How learning Italian made me “pazza”

(And why I’m glad it did)

Kate Mani
February 3, 2017 - 14:33

“Un momento, signorina,” says the man behind the desk, sighing reluctantly and looking down at his computer.

 

I admit that most people would have given in by now. It’s my third trip to the phone store this week in an effort to understand how I ended up in negative phone credit without making any calls, yet I refuse to speak English. Like the other language battles I have wagered over the past months, my desire to speak Italian at every opportunity is prone to taking over like a powerful force. (For the record, the explanation as to how I ended up in credit debt confused even my Italian friend, who I brought along for Round Four.)

 

This stubbornness I never knew I had is one of the countless crazy things I have learnt about myself since settling into Florence. It is reputed Charlemagne once said that to have another language is to possess a second soul. My second soul, it would seem, has an aura of cappuccino, but enjoys chats with the barista more than the taste of the coffee.

As you see changes in your language ability, you see changes in yourself

 

After years of memorizing verbs and past participles, taping sheets on the subjunctive to the shower and convincing myself that Roberto Benigni films constitute study, now the chance to practise what I’ve learnt in Florence provides an adrenaline rush that most would attribute with something a lot more exciting than ordering a coffee or sorting out their phone bill.

 

My new cappuccino-scented soul is exploitative in nature as I find myself drawn towards people who will speak to me in Italian. A friend of a friend has a friend in Florence and asks me to come over for Sunday lunch. “Ma certo!” Traipsing around the city with map in hand, an unfamiliar outgoingness has me ringing the doorbells of these unknowns. “Ciao, sono Kate!” I say happily, over crackling intercoms that seem as old as the buildings themselves.

 

More than just wanting to speak Italian, Florence has made me want to fit in with Italians. When a colleague spies the red takeaway coffee cup from my local bar and casually inquires if it is from Arnold’s (a Starbucks-esque chain) I treat the comment like an accusation, feeling the need to defend myself from any association with the city’s least Italian coffee shop. Then there’s the music. To my neighbours, I’m sorry. I realise that blasting Con te partirò daily was never going to make me fluent but as placebo study it certainly provided linguistic and emotional sustenance.

 

It is not just the Italian language that has made me crazy: some responsibility has to go to Florence. After analyzing and appreciating Renaissance frescoes with their startling perspective, and domed churches and chapels that create a light-filled heavenly space, my appreciation for art and architecture from other historical periods is heavily undermined. Gothic cathedrals now feel stark and somber, while in Baroque churches I cringe at the cluttered mass of gold and black. When I do find a church, a monument or a work of art that takes my fancy there is always that voice in the back of my head that compares it to Florence.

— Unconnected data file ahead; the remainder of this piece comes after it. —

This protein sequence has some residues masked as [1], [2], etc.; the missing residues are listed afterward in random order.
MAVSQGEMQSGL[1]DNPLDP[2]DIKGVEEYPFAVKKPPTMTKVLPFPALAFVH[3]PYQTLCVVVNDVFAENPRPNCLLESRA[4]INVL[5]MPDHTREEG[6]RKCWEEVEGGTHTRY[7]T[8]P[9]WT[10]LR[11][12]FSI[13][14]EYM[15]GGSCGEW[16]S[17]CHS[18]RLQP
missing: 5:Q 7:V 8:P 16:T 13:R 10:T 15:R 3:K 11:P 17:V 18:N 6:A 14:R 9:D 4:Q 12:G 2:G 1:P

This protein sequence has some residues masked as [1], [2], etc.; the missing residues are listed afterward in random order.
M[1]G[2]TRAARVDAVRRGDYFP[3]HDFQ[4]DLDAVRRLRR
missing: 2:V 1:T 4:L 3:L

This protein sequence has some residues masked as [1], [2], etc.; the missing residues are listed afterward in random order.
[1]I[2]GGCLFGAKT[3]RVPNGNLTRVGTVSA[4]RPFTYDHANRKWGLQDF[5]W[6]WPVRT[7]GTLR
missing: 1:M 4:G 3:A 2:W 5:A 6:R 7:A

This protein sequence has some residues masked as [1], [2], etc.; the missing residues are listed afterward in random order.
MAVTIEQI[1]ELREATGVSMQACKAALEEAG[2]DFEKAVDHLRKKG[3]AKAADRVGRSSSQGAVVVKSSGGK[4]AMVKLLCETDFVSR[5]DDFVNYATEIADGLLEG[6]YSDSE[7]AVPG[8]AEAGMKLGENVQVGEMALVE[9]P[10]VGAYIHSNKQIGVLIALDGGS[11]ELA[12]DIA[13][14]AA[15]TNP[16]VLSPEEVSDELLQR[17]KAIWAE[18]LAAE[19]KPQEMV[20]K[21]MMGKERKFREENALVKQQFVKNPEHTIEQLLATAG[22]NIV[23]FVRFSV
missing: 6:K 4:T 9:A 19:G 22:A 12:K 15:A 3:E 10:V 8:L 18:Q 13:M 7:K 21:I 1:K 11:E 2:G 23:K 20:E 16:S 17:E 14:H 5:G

Newly developed character attributes aside, bringing my Italian studies to their home country has added another layer of appreciation and enrichment to my travel experience. I wish I had kept count of the number of times I have been told to “make the most” of my time in Italy. Yet seeing Florence through a linguistic lens has let me savor every second of the language and culture I’ve witnessed. From peering at the newspaper headline of the person next to me at the bar to catching snippets of conversation on the train, every linguistic experience has inspired my immersion, adventure and gratitude for being in Florence.

 

Even small Italian words have left a big impact. It could be the lack of adjectives in my linguistic toolbox, but I use—and hear—the word bello to describe everything from the mundane (un bel libro) to the extraordinary (che bello spettacolo!). I have caught myself describing things that back home would receive a “good,” “great” or “nice” with an emphatic bellissima! I have come to appreciate the bellezza of my day-to-day sites and scenes: the single rower who glides between the Ponte alle Grazie and Ponte Vecchio, the mirror-like reflection of the Vasari Corridor in the Arno and the busker who stands on the corner of the Uffizi and whose music echoes through the loggia of piazza della Signoria.

 

Maybe that is what is so exciting about a new language: as you see changes in your language ability, you see changes in yourself. Hopefully, my newfound ability to recognise beauty in la vita quotidiana will make up for the crazier yet infinitely more satisfied person the Italian language has made me become.

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